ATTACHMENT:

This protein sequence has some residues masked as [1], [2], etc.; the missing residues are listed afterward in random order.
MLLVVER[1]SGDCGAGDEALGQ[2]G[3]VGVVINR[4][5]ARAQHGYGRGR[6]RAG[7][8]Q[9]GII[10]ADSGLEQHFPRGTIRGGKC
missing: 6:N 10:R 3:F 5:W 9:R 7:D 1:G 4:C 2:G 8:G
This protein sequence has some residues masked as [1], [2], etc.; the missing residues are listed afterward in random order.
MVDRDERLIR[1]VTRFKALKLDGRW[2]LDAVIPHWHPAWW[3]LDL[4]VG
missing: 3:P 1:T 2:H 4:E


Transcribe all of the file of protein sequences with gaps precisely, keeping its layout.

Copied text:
This protein sequence has some residues masked as [1], [2], etc.; the missing residues are listed afterward in random order.
MLLVVER[1]SGDCGAGDEALGQ[2]G[3]VGVVINR[4][5]ARAQHGYGRGR[6]RAG[7][8]Q[9]GII[10]ADSGLEQHFPRGTIRGGKC
missing: 6:N 10:R 3:F 5:W 9:R 7:D 1:G 4:C 2:G 8:G
This protein sequence has some residues masked as [1], [2], etc.; the missing residues are listed afterward in random order.
MVDRDERLIR[1]VTRFKALKLDGRW[2]LDAVIPHWHPAWW[3]LDL[4]VG
missing: 3:P 1:T 2:H 4:E